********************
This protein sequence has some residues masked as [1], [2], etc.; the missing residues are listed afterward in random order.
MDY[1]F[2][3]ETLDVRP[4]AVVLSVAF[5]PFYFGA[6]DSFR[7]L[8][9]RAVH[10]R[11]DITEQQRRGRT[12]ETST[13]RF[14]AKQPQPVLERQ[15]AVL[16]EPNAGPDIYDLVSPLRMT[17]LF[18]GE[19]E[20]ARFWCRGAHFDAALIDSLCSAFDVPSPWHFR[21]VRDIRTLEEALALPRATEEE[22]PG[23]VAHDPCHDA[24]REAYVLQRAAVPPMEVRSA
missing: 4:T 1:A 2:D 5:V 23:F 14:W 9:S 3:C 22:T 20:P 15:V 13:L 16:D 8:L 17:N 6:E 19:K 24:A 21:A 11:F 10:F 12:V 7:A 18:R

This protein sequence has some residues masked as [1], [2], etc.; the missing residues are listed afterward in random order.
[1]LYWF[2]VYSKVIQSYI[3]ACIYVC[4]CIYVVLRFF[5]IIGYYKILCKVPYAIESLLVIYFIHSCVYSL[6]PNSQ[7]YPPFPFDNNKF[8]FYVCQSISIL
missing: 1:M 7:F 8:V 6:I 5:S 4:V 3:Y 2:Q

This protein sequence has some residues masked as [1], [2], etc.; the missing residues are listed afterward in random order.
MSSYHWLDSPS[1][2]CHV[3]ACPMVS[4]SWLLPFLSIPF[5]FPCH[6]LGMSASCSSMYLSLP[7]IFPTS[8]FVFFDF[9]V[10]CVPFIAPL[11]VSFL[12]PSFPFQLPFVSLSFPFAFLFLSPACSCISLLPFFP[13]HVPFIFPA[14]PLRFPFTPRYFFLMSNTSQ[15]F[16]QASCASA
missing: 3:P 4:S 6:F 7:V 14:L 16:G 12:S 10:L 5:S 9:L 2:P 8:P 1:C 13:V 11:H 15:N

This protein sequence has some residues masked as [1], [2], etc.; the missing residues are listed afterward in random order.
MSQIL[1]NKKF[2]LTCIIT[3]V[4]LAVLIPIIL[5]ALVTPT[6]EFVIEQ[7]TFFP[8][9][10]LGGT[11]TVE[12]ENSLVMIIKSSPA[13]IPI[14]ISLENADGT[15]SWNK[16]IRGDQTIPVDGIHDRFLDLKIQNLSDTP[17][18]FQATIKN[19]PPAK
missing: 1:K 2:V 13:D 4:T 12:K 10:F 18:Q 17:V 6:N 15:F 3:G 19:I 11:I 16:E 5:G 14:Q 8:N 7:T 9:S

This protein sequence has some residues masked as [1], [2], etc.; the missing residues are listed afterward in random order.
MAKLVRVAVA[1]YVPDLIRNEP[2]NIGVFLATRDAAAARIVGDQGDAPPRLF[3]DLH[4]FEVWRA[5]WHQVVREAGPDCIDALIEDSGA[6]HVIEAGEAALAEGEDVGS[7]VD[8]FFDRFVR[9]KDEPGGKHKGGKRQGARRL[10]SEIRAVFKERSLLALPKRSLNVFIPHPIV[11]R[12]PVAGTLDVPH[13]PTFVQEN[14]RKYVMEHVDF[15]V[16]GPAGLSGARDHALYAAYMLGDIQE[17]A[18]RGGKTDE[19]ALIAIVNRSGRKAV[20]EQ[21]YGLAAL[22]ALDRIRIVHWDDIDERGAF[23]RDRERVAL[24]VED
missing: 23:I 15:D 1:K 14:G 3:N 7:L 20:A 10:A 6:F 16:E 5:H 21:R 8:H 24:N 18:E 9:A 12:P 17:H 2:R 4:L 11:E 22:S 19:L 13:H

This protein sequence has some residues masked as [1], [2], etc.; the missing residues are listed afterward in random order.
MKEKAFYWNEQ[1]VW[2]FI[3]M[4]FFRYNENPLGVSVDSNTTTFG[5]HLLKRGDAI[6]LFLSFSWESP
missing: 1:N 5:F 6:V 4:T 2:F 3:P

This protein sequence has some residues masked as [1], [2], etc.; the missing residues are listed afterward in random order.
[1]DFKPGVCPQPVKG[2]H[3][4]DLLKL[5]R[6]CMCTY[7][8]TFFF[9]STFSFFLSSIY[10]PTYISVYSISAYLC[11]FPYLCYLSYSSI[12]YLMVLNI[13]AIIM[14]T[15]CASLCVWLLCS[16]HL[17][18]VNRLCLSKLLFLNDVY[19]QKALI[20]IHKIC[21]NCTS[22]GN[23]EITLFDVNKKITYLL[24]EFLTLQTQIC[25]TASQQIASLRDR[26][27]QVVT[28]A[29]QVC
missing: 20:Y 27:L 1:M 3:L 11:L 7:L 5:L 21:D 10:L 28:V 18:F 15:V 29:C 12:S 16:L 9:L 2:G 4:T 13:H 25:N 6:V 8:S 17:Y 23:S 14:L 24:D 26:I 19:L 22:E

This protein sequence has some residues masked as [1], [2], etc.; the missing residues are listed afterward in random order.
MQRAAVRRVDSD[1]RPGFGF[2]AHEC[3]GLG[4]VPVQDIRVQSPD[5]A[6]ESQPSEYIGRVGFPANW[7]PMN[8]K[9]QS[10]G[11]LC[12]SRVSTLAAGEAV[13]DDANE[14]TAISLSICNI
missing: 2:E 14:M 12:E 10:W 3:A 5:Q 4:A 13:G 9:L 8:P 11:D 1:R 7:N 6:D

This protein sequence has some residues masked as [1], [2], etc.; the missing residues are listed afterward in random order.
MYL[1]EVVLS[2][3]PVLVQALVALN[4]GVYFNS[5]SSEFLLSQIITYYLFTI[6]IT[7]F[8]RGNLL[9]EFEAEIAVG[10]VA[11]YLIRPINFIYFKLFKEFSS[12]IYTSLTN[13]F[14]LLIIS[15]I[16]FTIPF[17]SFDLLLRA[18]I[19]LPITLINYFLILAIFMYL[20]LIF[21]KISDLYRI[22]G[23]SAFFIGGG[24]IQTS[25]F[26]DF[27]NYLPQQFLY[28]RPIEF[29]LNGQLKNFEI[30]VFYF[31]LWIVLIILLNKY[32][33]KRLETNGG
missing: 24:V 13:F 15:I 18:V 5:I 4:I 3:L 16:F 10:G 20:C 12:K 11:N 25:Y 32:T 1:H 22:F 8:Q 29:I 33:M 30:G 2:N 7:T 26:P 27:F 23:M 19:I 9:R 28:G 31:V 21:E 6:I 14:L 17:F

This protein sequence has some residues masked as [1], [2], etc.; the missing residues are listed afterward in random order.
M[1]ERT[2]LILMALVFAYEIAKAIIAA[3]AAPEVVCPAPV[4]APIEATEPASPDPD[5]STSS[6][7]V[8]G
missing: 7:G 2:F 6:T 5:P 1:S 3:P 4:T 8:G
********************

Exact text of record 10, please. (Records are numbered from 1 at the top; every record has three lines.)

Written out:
This protein sequence has some residues masked as [1], [2], etc.; the missing residues are listed afterward in random order.
M[1]ERT[2]LILMALVFAYEIAKAIIAA[3]AAPEVVCPAPV[4]APIEATEPASPDPD[5]STSS[6][7]V[8]G
missing: 7:G 2:F 6:T 5:P 1:S 3:P 4:T 8:G